What comes to mind when you think about multi-strand jewelry? Is it lots of chains in elegant succession? Or do you think of a thick, twisted rope of different beads? Or perhaps a Victorian-influenced collar with gracious drapes of pearls perfectly organized with studded spacer bars comes to mind?
Each style requires a different way of planning and executing the design, and for some, this can seem daunting. Some styles do take more attention to detail in the planning stages than others, but they don't need to be intimidating. Here are several of my tried-and-true tips:
Try to work in an odd number of strands: 1, 3, 5, etc. This will allow you to choose one or two as the focal strand(s) and build your design from there. The other strands (I like to call them supporting strands) should imitate the focal strand(s) but have less presence, or appear less dominant. Supporting strands generally have less color and smaller beads. You can also use a different technique on your supporting strands than you did on your focal strand. For example, if you string your focal strand, you could use eye pins to create chains for your supporting strands. If you created a solid knotted strand of pearls, space out the pearls on the supporting strands. Not only do these techniques make for a better design by creating interest, but they can also save you money by using fewer and smaller beads.
Treat Your Main Strand as a Single Necklace
When planning your main strand, don't think about what you'll do with the supporting strands. Pretend you are creating a single-strand necklace and make it the best you can. When you love it, pick out some of the smaller components and patterns that you really like and incorporate those into the supporting strands.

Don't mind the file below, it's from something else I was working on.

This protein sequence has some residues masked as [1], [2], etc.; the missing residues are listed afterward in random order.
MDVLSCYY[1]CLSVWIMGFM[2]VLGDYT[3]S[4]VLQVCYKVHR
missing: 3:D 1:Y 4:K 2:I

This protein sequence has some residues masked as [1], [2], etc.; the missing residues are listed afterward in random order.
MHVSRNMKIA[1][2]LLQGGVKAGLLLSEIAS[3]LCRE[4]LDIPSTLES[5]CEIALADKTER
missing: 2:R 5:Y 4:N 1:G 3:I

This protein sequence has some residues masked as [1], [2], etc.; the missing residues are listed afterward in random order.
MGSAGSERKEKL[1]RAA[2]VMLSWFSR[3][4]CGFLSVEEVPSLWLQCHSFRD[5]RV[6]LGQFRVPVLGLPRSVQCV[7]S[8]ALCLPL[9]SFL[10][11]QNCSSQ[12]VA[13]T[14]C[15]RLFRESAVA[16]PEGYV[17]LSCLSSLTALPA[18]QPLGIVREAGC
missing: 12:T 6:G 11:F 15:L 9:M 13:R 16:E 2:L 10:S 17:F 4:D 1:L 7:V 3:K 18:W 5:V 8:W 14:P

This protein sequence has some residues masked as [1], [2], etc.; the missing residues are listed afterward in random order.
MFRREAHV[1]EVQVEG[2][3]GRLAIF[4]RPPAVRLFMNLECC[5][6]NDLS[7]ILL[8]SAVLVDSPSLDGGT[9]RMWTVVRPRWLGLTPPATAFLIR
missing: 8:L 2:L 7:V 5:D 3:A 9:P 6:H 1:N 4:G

Don't Forget About the Clasp
You really need to think about what clasp and other findings you want to use for your piece while you are designing, if not before. Are you going to use a multi-strand end bar or clasp, or pull all of the ends into a cone or cap? This will determine how you end each strand while stringing, and what kind of beads you can put at the end.
Don't Crimp Yet!
When you've got your piece designed and strung, don't crimp your ends until you've laid your piece out on a display bust. Make sure all the ends are where they're supposed to be and the strands lay the way you want them to. It's a lot easier to make changes before you've trimmed your extra beading wire! You can use tape or Bead Stoppers™ on the ends, and push or T-pins to secure your piece on the bust. Display busts can be found at most hobby stores now. I recommend a black velvet bust because pin holes don't show and black doesn't look dirty.
Keep an Eye on Your Shortest Strand
Sometimes people make the mistake of determining the length of their necklace with their focal strand. Then, when they create the supporting strands, the top strand can end up getting short -- too short. If this happens, you can add a chain extender to the back, but it's always better to plan ahead than have to fix it later.